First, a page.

My uppers have 1/2" plywood backs and are screwed directly into 2x4 blocking in the wall. I had this room down to the studs, so I took the opportunity to run blocking between each stud. I used 3" drywall screws to attach them, but since the screws will be visible when the doors are open, I'm going to find some decorative screws to replace them with. Shims were used to make everything plumb before driving the screws home.
My cabs have cherry face frames. Before I install the base cabs, I will remove the baltic birch cleats and replace them with strips of cherry to match the look of the face frame. I feel comfortable with the cabs screwed to the wall, but I tend to over engineer everything. The cherry cleats will provide additional support and will actually improve the look - IMHO.
.HMFIC@1369 wrote:

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Better to over-engineer then under!
I was looking at metal (over engineering) cleats (my uppers are also 5/8th's"). The only real problem I see without cleats is the struggle to hold and screw and align the cabinet. With just more pre-prep., the metal cleats interlock so without any screwing they'll be very secure to the wall. The current dilemma is the Metal cleats come in 18" length which your wood design eliminates! If I can find 5' or 10' lengths of the steel cleats, I'll probably go that way if not, I'll look at using wood as you have and save a bundle.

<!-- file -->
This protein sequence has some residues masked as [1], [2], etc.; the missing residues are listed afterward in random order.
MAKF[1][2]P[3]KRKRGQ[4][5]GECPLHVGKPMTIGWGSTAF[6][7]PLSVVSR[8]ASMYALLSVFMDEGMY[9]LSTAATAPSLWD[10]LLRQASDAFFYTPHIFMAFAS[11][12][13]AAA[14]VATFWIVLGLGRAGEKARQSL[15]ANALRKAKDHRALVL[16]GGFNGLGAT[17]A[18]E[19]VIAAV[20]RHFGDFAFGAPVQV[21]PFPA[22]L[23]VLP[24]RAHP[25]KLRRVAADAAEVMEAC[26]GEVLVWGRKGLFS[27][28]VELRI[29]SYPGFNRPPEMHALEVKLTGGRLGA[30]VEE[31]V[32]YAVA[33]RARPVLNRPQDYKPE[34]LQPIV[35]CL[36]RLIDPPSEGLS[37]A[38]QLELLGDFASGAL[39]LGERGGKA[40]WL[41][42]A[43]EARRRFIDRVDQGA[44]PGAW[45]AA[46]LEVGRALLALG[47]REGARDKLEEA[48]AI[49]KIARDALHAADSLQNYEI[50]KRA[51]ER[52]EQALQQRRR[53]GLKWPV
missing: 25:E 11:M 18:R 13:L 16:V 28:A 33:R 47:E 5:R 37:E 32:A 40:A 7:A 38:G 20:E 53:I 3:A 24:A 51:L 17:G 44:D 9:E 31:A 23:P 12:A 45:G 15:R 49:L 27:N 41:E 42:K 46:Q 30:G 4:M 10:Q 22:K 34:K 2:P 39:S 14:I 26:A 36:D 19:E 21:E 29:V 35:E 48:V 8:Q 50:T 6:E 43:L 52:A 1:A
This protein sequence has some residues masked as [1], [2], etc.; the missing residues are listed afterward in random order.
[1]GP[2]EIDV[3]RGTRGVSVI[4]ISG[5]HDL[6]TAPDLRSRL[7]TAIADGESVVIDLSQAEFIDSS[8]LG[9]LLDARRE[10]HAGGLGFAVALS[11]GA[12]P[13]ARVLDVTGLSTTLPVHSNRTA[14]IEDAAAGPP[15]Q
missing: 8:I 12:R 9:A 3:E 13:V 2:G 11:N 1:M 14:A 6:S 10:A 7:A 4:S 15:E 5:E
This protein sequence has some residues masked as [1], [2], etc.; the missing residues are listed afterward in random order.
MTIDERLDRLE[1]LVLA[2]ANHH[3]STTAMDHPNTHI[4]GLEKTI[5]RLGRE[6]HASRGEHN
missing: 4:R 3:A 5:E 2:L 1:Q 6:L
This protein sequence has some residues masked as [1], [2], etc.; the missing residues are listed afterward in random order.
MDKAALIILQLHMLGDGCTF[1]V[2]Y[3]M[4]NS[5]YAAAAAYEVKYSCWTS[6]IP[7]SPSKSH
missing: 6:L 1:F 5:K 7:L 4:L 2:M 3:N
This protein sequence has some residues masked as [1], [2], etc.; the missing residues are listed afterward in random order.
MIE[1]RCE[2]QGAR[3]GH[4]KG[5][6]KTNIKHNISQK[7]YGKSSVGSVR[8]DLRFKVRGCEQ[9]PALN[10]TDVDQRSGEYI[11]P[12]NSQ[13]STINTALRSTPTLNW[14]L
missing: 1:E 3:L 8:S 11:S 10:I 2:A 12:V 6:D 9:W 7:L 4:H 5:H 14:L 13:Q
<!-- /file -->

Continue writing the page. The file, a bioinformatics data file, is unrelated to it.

Thanks, Joe
wrote:

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Hi, Joe.
Use french cleats. They can be as long as you want. Easy to make and install.
Have a look at http://benchmark.20m.com/plans/FrenchCleat.pdf
HTH
Frank

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French cleats are great if the wall is perfectly flat. I use them in the shop. In my case, the wall is far from true enough to use french cleats and get a run of four cabinets to line up flush and plumb.
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Actually I can make almost everyone happy (still working on the wife) I did a google on french cleats!
OUTWATER ITEM #: CON-111 ALUMINUM "Z" HANGING STRIPS: 2 Sizes Master Catalog "Volume 50" - Page # : 730
Price: $9.09 (10 Feet)
The only real reason was that the cabinet rear was flush so I was concerned with a using wood simply with the width.
This looks good and the price is cheap....
Thanks for your input! Joe

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For this information to be useful, we need a URL. Could you post one?
Bob
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Sure thing.... I just have no experience with them yet!
http://outwaterhardware.com/catalog/form06.asp?pg=products&NU=Y&pn=CON-111

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Lee Valley has it too:
http://www.leevalley.com/hardware/page.aspx?c=1&pA869
--
mare

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.HMFIC@1369 wrote:

Why not "face frame" the back edges of the cabinets to get your 7/16ths? Go with 3/4" face frame and biscuit them on if your want to get really anal about it.
charlie b